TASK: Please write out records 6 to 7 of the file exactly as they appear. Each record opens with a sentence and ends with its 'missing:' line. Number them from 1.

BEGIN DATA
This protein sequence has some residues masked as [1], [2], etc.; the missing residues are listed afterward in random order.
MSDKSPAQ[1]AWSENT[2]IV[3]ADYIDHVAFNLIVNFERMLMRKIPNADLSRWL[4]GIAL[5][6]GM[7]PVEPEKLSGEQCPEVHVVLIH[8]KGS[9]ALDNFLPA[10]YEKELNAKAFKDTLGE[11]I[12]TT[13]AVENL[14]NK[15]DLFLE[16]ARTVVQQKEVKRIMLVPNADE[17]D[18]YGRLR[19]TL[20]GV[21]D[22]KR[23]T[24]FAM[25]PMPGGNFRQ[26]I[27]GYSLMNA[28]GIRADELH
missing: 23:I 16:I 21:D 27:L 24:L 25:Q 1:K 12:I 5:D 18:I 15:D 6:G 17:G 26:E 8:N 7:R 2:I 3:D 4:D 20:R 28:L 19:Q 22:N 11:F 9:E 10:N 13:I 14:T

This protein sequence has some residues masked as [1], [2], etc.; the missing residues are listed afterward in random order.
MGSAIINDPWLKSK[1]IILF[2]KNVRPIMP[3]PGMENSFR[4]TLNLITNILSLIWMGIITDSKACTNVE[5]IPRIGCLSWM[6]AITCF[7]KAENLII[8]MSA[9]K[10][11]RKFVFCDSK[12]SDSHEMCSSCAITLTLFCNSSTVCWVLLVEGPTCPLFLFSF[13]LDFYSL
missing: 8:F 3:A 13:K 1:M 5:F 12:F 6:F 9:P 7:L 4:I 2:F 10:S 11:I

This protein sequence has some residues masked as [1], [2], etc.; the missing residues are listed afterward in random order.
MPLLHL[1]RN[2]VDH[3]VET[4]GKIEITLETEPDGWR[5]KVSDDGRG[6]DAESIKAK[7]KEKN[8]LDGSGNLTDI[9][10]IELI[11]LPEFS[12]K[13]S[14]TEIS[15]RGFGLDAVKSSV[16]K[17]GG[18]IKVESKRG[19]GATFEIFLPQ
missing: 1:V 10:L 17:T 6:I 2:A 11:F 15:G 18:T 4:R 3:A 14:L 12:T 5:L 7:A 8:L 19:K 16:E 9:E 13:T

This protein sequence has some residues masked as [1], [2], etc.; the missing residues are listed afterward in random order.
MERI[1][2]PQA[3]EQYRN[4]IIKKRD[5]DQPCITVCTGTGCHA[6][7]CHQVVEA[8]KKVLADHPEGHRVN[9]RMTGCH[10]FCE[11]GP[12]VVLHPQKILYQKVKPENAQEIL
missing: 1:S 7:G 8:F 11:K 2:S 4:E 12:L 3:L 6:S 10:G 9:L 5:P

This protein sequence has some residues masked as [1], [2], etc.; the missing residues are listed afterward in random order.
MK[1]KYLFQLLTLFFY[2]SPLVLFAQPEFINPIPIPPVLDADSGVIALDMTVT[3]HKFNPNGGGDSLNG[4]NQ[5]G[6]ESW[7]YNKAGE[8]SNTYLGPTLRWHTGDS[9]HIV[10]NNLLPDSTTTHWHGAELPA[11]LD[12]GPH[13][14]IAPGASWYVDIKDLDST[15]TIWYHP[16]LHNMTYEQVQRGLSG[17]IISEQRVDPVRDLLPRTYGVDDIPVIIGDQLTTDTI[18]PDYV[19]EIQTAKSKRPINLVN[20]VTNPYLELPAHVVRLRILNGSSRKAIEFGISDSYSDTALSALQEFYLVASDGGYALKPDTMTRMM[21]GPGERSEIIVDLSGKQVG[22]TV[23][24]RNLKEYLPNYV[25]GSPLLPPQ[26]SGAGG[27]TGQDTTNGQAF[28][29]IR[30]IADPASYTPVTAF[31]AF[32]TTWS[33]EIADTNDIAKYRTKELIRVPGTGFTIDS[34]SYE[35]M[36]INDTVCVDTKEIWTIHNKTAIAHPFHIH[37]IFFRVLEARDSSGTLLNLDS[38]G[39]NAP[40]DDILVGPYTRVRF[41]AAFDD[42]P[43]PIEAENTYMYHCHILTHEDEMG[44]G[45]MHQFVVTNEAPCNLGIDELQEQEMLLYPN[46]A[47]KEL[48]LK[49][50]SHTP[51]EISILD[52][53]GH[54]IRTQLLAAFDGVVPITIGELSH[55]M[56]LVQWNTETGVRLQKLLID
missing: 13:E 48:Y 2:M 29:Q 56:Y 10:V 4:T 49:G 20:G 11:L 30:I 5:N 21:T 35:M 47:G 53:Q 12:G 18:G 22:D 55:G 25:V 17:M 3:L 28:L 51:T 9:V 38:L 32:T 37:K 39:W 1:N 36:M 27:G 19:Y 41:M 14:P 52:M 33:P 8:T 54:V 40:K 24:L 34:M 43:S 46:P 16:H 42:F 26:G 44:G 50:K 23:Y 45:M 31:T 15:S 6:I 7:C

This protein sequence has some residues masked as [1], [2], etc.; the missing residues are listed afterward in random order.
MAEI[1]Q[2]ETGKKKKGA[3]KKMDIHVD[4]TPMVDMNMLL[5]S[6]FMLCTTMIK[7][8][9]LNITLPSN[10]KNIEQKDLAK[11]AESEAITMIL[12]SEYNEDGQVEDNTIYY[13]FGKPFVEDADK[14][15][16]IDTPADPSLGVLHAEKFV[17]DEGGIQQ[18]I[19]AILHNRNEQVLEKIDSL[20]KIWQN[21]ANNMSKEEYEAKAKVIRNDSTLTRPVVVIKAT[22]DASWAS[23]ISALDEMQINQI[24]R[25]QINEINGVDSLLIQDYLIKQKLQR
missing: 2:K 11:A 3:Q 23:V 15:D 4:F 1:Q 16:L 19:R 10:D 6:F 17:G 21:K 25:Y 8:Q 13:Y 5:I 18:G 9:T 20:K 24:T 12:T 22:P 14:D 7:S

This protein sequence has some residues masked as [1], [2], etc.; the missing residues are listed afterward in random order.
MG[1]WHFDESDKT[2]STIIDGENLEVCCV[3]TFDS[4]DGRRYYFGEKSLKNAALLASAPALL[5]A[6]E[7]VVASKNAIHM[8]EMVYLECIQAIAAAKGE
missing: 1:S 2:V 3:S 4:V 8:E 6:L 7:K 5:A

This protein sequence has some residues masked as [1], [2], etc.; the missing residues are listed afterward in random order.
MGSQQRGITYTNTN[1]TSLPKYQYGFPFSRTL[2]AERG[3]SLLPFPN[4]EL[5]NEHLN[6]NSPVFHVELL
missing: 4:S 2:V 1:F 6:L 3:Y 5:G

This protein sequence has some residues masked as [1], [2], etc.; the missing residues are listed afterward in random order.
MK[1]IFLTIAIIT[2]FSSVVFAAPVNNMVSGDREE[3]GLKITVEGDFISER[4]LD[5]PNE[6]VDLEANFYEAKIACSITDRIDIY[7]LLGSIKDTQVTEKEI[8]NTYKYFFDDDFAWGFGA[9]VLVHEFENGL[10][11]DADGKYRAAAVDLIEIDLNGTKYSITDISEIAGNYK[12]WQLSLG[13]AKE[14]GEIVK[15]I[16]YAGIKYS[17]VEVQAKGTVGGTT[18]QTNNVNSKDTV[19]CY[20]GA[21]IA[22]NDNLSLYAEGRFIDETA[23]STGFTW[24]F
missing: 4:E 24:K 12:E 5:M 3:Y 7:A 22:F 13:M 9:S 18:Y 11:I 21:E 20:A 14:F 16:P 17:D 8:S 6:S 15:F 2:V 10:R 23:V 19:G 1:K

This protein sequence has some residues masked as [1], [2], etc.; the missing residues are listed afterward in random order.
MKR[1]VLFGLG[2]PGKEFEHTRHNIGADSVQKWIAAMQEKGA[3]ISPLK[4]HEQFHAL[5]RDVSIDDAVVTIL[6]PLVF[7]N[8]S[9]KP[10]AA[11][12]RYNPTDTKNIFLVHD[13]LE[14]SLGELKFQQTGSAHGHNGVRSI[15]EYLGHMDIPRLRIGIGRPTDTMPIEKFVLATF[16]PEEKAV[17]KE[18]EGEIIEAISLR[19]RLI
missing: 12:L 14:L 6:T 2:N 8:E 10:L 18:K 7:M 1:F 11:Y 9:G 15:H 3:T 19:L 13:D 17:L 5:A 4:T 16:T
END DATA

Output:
This protein sequence has some residues masked as [1], [2], etc.; the missing residues are listed afterward in random order.
MAEI[1]Q[2]ETGKKKKGA[3]KKMDIHVD[4]TPMVDMNMLL[5]S[6]FMLCTTMIK[7][8][9]LNITLPSN[10]KNIEQKDLAK[11]AESEAITMIL[12]SEYNEDGQVEDNTIYY[13]FGKPFVEDADK[14][15][16]IDTPADPSLGVLHAEKFV[17]DEGGIQQ[18]I[19]AILHNRNEQVLEKIDSL[20]KIWQN[21]ANNMSKEEYEAKAKVIRNDSTLTRPVVVIKAT[22]DASWAS[23]ISALDEMQINQI[24]R[25]QINEINGVDSLLIQDYLIKQKLQR
missing: 2:K 11:A 3:Q 23:V 15:D 4:F 1:Q 16:L 19:R 10:D 6:F 17:G 21:K 25:Y 8:Q 13:Y 5:I 18:G 9:T 20:K 24:T 12:T 22:P 14:D 7:S

This protein sequence has some residues masked as [1], [2], etc.; the missing residues are listed afterward in random order.
MG[1]WHFDESDKT[2]STIIDGENLEVCCV[3]TFDS[4]DGRRYYFGEKSLKNAALLASAPALL[5]A[6]E[7]VVASKNAIHM[8]EMVYLECIQAIAAAKGE
missing: 1:S 2:V 3:S 4:V 8:E 6:L 7:K 5:A